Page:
In Praise of Dreams

“You don’t promote the cause of peace by talking only to people with whom you agree.”  Dwight David Eisenhower

Over the years, I have written countless articles, engaged in hundreds of debates and it is tough to admit I have had little effect in actually changing anyone’s mind. I naively felt that the justice of the Palestinian cause only needed the rational telling. For me this took the form of endless historical detail. I was a walking encyclopedia of facts, dates, and mind numbing detail.

Even though Palestinian leadership has always been suspect, too often there were self imposed boundaries of my critique. I rarely strayed from the boundaries of critiquing Israeli policy. This was by and large an unwritten rule. If Arafat was a buffoon, he was “our” buffoon and, for better or worse, a national symbol. This was the conventional thinking and even an informal adherence to the unwritten rule has created the external appearance that all Palestinians shared equally in his buffoonery.

Sometimes we are lucky enough to know that our lives have been changed and it is time to discard the old and embrace something new. It is time to acknowledge that there is a diversity and pluralism within our community that needs expression. In fact, about the only thing that unites over 8 million Palestinians all over the world is the desire to be free from Israeli Occupation.

As Palestinians, we are caught between the hammer and the anvil. There is the Israeli hammer and the Palestinian Authority anvil, both working to shape our people into a vision without soul. They agree with each other more than anybody cares to admit publicly. Both leaderships dare not speak things that need saying. Why? Because the leadership is not leading but following old, worn out ideas. But a new dialog must enter the public arena if we can find a way out of the morass.

The rapprochement of peoples is only possible when differences of culture and outlook are respected and appreciated rather than feared and automatically condemned. Once this process begins, then and only then can the common bond of human dignity be recognized and the basis of peace rear its head. It is difficult to forge a peace tempered exclusively with anger, for what it wants it buys at the price of its soul.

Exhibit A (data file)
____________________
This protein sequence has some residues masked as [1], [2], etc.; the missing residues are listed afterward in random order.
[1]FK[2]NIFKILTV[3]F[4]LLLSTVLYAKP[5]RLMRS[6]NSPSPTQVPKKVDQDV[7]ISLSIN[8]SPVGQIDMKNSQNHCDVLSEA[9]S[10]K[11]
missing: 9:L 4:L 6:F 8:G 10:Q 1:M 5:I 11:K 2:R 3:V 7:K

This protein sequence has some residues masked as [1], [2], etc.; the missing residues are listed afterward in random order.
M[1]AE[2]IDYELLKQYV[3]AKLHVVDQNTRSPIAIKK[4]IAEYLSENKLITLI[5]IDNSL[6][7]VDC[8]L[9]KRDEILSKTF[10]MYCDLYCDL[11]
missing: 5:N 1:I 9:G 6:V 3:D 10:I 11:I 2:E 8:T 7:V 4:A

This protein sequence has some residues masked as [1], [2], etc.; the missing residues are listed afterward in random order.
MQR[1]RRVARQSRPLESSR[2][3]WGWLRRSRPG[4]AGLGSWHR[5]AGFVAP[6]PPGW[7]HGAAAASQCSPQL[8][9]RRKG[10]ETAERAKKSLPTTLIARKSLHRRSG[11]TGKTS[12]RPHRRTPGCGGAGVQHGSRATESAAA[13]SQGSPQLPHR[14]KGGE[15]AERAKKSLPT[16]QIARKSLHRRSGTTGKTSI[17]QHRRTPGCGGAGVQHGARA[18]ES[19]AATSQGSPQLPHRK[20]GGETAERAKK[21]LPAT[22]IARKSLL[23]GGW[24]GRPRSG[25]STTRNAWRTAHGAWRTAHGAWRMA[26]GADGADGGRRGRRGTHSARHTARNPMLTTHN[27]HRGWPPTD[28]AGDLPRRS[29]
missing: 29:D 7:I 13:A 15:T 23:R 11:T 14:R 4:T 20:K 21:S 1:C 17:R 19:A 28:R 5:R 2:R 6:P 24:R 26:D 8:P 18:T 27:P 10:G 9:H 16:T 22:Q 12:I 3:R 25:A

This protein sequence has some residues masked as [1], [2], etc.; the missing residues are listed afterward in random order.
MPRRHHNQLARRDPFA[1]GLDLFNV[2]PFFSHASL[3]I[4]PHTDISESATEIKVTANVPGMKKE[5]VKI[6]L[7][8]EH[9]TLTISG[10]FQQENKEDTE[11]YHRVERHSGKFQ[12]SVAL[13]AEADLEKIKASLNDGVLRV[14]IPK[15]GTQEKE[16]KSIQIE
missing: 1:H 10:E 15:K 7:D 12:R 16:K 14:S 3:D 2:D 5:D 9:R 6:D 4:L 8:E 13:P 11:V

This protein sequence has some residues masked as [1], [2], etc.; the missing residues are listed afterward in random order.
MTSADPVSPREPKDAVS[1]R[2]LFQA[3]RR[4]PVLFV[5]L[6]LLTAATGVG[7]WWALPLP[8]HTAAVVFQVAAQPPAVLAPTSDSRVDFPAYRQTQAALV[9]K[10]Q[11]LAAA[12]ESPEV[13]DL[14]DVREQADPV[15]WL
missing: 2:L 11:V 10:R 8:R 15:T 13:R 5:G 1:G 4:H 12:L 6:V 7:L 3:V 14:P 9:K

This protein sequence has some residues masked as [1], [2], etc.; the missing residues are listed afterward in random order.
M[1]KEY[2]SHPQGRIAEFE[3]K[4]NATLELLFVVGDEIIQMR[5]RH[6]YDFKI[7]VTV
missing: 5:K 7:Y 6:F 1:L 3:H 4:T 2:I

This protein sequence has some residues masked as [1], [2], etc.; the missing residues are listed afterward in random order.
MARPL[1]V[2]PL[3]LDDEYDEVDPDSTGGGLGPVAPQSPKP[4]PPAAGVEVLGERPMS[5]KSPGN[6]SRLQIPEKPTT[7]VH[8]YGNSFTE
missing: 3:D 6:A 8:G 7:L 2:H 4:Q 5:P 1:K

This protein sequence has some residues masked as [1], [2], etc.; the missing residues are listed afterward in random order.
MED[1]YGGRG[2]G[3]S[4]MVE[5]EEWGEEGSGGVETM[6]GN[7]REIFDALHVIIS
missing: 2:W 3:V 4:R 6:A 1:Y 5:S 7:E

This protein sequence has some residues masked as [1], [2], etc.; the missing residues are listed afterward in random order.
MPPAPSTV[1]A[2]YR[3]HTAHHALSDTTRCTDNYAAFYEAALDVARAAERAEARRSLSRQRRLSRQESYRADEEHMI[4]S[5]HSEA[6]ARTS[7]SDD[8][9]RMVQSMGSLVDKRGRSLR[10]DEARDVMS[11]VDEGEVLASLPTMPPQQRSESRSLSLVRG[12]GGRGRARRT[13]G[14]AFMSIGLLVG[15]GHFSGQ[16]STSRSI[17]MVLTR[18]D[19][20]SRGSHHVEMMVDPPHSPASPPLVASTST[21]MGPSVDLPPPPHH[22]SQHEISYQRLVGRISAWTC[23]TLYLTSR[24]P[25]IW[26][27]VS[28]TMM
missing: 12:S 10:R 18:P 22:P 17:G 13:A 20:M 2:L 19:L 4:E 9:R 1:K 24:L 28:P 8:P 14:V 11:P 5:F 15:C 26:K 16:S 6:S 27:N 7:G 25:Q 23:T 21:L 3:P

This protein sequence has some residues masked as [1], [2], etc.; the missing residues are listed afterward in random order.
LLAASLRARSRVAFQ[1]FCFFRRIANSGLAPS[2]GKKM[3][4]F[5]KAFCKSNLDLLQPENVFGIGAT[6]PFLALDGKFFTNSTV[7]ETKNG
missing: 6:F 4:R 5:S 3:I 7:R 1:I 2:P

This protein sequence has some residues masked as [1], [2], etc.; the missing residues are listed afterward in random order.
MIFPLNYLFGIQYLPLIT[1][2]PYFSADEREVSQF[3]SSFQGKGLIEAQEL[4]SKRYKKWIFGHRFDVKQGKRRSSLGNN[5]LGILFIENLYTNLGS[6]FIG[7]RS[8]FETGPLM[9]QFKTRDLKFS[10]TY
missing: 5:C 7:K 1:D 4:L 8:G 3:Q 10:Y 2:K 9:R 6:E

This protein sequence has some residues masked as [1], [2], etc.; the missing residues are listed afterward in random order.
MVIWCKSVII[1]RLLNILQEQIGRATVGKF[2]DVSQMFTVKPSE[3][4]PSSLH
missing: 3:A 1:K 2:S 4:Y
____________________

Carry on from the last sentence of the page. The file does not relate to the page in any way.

Israelis and my Palestinian brethren need to find a new sense of mission, purpose and reason for being, in short, a new image of the future that speaks to us in human terms and appropriate to the problems and opportunities of our situation. We BOTH need security, we BOTH need an end to Occupation, we BOTH need to be brave. Amelia Earhart, the famous aviator said, “Courage is the price that life exacts for granting peace.”

BOTH sides need to act with courage and dignity and to follow the ideals that give meaning to life. For Israelis, this means abandoning Occupation, and the brutality needed to maintain it. Occupation is a festering sore on its national psyche. For Palestinians it means abandoning the legacy of corruption and anti-democratic impulses that grips the entire region. In a real sense, we are bound together by a destiny that makes us brothers. Whatever we send into the lives of the other comes back into our own. This is true for the bad as well as the good.

If we possess the wisdom to know what to do, let the virtue be in actually doing it. Let us create a vision that is a promise of what we shall become. This requires a respite from the “pragmatists” and an embrace of “dreamers.” For without dreams, not much happens and behind every great achievement lies a dreamer of great dreams. Sadly, we hear so little of what the dreams are because both peoples are paralyzed with leaderships clutching to the past and old formulas. These have never worked in the past and will not work in the future.

While this is not a pragmatic exposition, it is a plea for a fundamental transformation of the spirit. In the late 19th Century, Darwin suggested that it was not the strongest of the species that survived, nor the most intelligent. Those that survived the evolutionary journey were those that were most responsive to change. Palestinians need a new leadership imbued with a responsibility to the suffering of its people. Israelis need to acknowledge that force is not the solution to what ails her.

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